Above Left: Although the air cleaner is a off the shelf cleaner, the Pentastar nut in the center was machined by Eric. Above Right: You can’t mistaken the tubular goodness of Reilly Motorsports suspension that has proven itself over and over. The blue tube in front runs from frame rail to frame rail and is welded in place for extra body strengthening.   

He clicked on the ad and started to read through the description. Although at this time, a 1971 Plymouth Duster wasn’t on the top of everyone’s list of most wanted Mopars, it was a nice, clean, driving car. The car had been restored well. The whole drivetrain was new, there was even a brand new Mopar Performance Magnum 360 crate motor under the hood.

The body had just under 100k on it, all of the suspension was rebuilt, a solid 727 sat behind the crate motor and many other new parts were found through out the car. The body did go through a repaint but was rust free. He preferred the look of an E or B-body but the prices were getting out of reach for something running and driving. The Duster brought back some memories of the Dart his grandfather used to own. He placed a maximum bid of $8,000 and went to bed.

Above: Eric is not shy about the companies that are responsible for the success he has achieved.

A couple of days later, he was notified that his bid was the highest and he was the owner of a Duster. Some of his friends and family thought he was crazy spending $8,000 on “a silly A-body” but Eric didn’t care. Once he got the car home he gave it a quick once over, oil change and Eric had the Duster burning rubber the next day. After doing a few small things here and there, Eric decided to take it on the Power Tour in June of 2005.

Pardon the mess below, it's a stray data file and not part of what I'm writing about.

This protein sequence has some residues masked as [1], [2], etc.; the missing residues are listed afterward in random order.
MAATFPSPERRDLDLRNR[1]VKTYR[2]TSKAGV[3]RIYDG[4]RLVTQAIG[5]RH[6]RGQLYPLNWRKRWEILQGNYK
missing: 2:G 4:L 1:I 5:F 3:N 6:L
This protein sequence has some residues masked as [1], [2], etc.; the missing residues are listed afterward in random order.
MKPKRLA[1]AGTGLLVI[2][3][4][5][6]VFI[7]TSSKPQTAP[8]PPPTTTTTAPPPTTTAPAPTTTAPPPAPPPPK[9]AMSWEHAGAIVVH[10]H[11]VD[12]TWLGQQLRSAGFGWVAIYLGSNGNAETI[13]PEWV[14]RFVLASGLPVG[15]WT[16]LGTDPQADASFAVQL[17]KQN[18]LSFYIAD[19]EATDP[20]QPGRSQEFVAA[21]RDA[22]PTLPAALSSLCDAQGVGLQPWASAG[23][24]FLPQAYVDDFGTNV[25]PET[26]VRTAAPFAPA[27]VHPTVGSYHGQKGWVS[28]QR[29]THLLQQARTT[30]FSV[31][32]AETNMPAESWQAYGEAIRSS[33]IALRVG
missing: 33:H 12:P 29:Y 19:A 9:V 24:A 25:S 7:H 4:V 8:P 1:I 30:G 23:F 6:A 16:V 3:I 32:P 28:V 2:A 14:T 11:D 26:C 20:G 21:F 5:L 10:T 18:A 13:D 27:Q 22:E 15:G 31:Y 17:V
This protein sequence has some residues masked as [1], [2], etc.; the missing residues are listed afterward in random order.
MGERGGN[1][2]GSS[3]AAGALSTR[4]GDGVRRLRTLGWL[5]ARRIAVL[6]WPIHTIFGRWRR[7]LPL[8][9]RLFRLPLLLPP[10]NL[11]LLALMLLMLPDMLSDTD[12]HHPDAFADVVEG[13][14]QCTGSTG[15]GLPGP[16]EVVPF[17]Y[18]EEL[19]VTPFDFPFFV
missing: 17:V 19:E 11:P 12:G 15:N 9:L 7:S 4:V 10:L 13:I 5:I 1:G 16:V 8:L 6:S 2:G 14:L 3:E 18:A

The Power Tour was awesome but there was starting to become a theme among many of the cars, Pro-touring. He noticed many of the cars had 5 and 6-speed gear boxes, big brakes, big wheels, fuel injected motors and some killer suspension setups. Not only were these cars better to drive on the street but they were racing them on the autocross course and even on big road course tracks. Eric was already accustomed to autocross from the past where he ran a Toyota Celica but never thought that he could build a muscle car to be competitive.

Top Left: From a distance it is hard to tell there is a bright orange pinstripe that divides the blue and black. Top Right: A couple of Corbeau fixed back seats along with harnesses were installed to hold you in place when Eric is tearing up the track. Also if you look close you can see the custom door handles that Eric machined and painted black. Bottom Left: From this angle you can see why this isn’t your ordinary Duster. Bottom Right: Tinted windows is a must in Tennessee to help the interior stay cool in the summer.

Although the car was a nice cruiser, Eric decided he wanted improve the handling to hang with the Pro-touring cars he saw. With a new vision in sight, Eric started to search around for parts to help turn his Duster into a corner carving machine. At that point Eric told us, “I wanted to beat up on every cookie cutter Camaro or Corvette I could.” Mopars are not normally the first to come up in conversation when talking about road racing or autcross. Eric was finding out it was an uphill battle trying to find the parts he wanted for his Duster.